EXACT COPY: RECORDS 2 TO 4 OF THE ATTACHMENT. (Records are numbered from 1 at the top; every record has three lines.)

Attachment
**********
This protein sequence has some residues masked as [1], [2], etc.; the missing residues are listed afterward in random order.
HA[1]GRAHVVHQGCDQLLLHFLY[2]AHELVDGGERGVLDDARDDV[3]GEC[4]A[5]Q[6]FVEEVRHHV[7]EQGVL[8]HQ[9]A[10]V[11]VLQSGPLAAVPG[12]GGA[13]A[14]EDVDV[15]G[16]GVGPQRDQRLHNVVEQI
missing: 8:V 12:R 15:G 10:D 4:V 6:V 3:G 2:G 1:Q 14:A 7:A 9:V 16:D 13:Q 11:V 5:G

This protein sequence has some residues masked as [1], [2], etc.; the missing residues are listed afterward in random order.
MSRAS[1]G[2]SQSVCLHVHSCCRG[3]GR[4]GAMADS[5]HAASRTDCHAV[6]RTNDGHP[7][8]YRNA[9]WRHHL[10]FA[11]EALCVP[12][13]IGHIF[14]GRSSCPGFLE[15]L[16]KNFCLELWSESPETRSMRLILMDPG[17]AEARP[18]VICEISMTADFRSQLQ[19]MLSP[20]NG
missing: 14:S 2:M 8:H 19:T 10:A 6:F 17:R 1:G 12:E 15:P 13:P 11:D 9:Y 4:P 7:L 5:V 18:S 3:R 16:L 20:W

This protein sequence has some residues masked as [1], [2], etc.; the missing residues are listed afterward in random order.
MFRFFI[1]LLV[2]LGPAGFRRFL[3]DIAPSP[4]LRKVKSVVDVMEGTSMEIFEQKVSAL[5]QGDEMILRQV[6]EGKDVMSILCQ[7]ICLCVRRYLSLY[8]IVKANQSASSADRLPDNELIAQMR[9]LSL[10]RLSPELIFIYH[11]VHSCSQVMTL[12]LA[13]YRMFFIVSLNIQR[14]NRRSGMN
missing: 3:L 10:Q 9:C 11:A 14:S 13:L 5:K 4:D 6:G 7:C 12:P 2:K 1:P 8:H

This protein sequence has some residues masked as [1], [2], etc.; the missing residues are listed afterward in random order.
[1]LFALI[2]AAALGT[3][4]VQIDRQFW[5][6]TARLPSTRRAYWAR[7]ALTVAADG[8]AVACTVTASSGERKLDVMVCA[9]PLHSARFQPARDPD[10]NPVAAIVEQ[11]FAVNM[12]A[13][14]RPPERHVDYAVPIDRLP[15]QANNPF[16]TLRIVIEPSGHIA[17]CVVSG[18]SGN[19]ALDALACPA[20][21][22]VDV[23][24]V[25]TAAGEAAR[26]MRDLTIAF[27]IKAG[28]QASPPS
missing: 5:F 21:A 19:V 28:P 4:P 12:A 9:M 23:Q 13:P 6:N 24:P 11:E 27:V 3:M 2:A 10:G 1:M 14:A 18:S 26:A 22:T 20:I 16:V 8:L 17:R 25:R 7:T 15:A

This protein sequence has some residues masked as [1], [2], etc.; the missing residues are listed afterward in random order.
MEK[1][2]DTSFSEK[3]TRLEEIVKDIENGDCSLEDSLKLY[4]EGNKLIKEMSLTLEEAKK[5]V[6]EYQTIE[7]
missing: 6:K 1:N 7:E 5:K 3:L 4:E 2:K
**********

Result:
This protein sequence has some residues masked as [1], [2], etc.; the missing residues are listed afterward in random order.
MSRAS[1]G[2]SQSVCLHVHSCCRG[3]GR[4]GAMADS[5]HAASRTDCHAV[6]RTNDGHP[7][8]YRNA[9]WRHHL[10]FA[11]EALCVP[12][13]IGHIF[14]GRSSCPGFLE[15]L[16]KNFCLELWSESPETRSMRLILMDPG[17]AEARP[18]VICEISMTADFRSQLQ[19]MLSP[20]NG
missing: 14:S 2:M 8:H 19:T 10:A 6:F 17:R 1:G 12:E 15:P 13:P 11:D 9:Y 4:P 7:L 5:V 18:S 3:R 16:L 20:W

This protein sequence has some residues masked as [1], [2], etc.; the missing residues are listed afterward in random order.
MFRFFI[1]LLV[2]LGPAGFRRFL[3]DIAPSP[4]LRKVKSVVDVMEGTSMEIFEQKVSAL[5]QGDEMILRQV[6]EGKDVMSILCQ[7]ICLCVRRYLSLY[8]IVKANQSASSADRLPDNELIAQMR[9]LSL[10]RLSPELIFIYH[11]VHSCSQVMTL[12]LA[13]YRMFFIVSLNIQR[14]NRRSGMN
missing: 3:L 10:Q 9:C 11:A 14:S 13:L 5:K 4:D 6:G 7:C 12:P 2:K 1:P 8:H

This protein sequence has some residues masked as [1], [2], etc.; the missing residues are listed afterward in random order.
[1]LFALI[2]AAALGT[3][4]VQIDRQFW[5][6]TARLPSTRRAYWAR[7]ALTVAADG[8]AVACTVTASSGERKLDVMVCA[9]PLHSARFQPARDPD[10]NPVAAIVEQ[11]FAVNM[12]A[13][14]RPPERHVDYAVPIDRLP[15]QANNPF[16]TLRIVIEPSGHIA[17]CVVSG[18]SGN[19]ALDALACPA[20][21][22]VDV[23][24]V[25]TAAGEAAR[26]MRDLTIAF[27]IKAG[28]QASPPS
missing: 5:F 21:A 19:V 28:P 4:P 12:A 9:M 23:Q 13:P 6:N 24:P 11:E 27:V 3:M 2:A 10:G 1:M 14:A 18:S 26:A 22:T 20:I 16:V 8:L 17:R 25:R 7:T 15:A